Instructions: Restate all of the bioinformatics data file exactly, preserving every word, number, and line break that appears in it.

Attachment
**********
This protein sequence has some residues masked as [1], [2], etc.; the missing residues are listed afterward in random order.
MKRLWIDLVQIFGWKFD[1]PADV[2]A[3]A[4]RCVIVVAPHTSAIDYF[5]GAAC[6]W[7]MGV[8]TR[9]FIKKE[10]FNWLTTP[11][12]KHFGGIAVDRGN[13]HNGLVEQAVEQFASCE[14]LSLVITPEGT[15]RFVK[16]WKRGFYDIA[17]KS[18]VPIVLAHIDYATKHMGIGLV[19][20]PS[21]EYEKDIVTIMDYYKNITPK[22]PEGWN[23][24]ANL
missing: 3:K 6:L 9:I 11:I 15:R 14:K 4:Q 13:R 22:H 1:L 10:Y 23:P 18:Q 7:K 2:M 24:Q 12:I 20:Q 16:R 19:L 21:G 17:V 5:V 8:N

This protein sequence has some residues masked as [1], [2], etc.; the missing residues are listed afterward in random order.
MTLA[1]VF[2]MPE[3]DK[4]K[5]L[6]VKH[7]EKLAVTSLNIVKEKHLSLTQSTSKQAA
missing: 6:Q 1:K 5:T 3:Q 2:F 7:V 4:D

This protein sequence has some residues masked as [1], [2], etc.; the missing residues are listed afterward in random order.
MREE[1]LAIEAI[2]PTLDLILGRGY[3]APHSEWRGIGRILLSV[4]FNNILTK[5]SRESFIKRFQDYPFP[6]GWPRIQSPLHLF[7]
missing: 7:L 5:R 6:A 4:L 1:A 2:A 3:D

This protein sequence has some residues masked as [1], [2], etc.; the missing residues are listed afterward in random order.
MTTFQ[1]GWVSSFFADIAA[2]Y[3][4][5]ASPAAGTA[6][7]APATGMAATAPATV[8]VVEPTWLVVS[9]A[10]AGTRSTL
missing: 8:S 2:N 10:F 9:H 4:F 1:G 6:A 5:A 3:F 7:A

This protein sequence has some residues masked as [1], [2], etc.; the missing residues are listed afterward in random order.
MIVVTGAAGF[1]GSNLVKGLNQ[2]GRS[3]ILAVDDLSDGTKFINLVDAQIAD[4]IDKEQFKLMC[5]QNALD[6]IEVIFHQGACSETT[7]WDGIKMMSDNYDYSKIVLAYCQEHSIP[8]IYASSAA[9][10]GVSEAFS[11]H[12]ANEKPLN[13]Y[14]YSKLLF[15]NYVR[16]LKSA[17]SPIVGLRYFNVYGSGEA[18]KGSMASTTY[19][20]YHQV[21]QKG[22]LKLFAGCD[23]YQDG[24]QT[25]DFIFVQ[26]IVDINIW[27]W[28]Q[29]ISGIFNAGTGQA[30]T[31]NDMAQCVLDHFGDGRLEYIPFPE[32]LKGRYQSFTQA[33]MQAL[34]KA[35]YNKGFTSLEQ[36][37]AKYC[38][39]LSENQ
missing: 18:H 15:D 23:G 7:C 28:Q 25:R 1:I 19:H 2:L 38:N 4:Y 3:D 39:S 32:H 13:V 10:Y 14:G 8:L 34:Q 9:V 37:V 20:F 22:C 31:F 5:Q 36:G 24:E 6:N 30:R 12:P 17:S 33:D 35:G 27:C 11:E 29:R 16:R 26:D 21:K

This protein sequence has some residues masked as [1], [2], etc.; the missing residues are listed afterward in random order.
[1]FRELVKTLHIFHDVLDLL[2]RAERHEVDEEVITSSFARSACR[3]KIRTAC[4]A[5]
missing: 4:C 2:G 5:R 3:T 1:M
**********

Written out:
This protein sequence has some residues masked as [1], [2], etc.; the missing residues are listed afterward in random order.
MKRLWIDLVQIFGWKFD[1]PADV[2]A[3]A[4]RCVIVVAPHTSAIDYF[5]GAAC[6]W[7]MGV[8]TR[9]FIKKE[10]FNWLTTP[11][12]KHFGGIAVDRGN[13]HNGLVEQAVEQFASCE[14]LSLVITPEGT[15]RFVK[16]WKRGFYDIA[17]KS[18]VPIVLAHIDYATKHMGIGLV[19][20]PS[21]EYEKDIVTIMDYYKNITPK[22]PEGWN[23][24]ANL
missing: 3:K 6:L 9:I 11:I 15:R 14:K 4:Q 13:R 22:H 1:L 10:Y 23:P 18:Q 7:K 2:M 24:Q 12:I 20:Q 16:R 19:L 21:G 17:V 5:V 8:N

This protein sequence has some residues masked as [1], [2], etc.; the missing residues are listed afterward in random order.
MTLA[1]VF[2]MPE[3]DK[4]K[5]L[6]VKH[7]EKLAVTSLNIVKEKHLSLTQSTSKQAA
missing: 6:Q 1:K 5:T 3:Q 2:F 7:V 4:D

This protein sequence has some residues masked as [1], [2], etc.; the missing residues are listed afterward in random order.
MREE[1]LAIEAI[2]PTLDLILGRGY[3]APHSEWRGIGRILLSV[4]FNNILTK[5]SRESFIKRFQDYPFP[6]GWPRIQSPLHLF[7]
missing: 7:L 5:R 6:A 4:L 1:A 2:A 3:D

This protein sequence has some residues masked as [1], [2], etc.; the missing residues are listed afterward in random order.
MTTFQ[1]GWVSSFFADIAA[2]Y[3][4][5]ASPAAGTA[6][7]APATGMAATAPATV[8]VVEPTWLVVS[9]A[10]AGTRSTL
missing: 8:S 2:N 10:F 9:H 4:F 1:G 6:A 5:A 3:F 7:A

This protein sequence has some residues masked as [1], [2], etc.; the missing residues are listed afterward in random order.
MIVVTGAAGF[1]GSNLVKGLNQ[2]GRS[3]ILAVDDLSDGTKFINLVDAQIAD[4]IDKEQFKLMC[5]QNALD[6]IEVIFHQGACSETT[7]WDGIKMMSDNYDYSKIVLAYCQEHSIP[8]IYASSAA[9][10]GVSEAFS[11]H[12]ANEKPLN[13]Y[14]YSKLLF[15]NYVR[16]LKSA[17]SPIVGLRYFNVYGSGEA[18]KGSMASTTY[19][20]YHQV[21]QKG[22]LKLFAGCD[23]YQDG[24]QT[25]DFIFVQ[26]IVDINIW[27]W[28]Q[29]ISGIFNAGTGQA[30]T[31]NDMAQCVLDHFGDGRLEYIPFPE[32]LKGRYQSFTQA[33]MQAL[34]KA[35]YNKGFTSLEQ[36][37]AKYC[38][39]LSENQ
missing: 18:H 15:D 23:G 7:C 28:Q 25:R 1:I 19:H 2:L 38:N 4:Y 3:D 39:S 32:H 13:V 10:Y 14:G 8:L 34:Q 9:V 37:V 20:F 22:C 31:F 5:Q 36:G 24:E 6:N 30:R 12:P 17:S 33:D 35:G 27:C 11:E 29:R 16:R 26:D 21:K

This protein sequence has some residues masked as [1], [2], etc.; the missing residues are listed afterward in random order.
[1]FRELVKTLHIFHDVLDLL[2]RAERHEVDEEVITSSFARSACR[3]KIRTAC[4]A[5]
missing: 4:C 2:G 5:R 3:T 1:M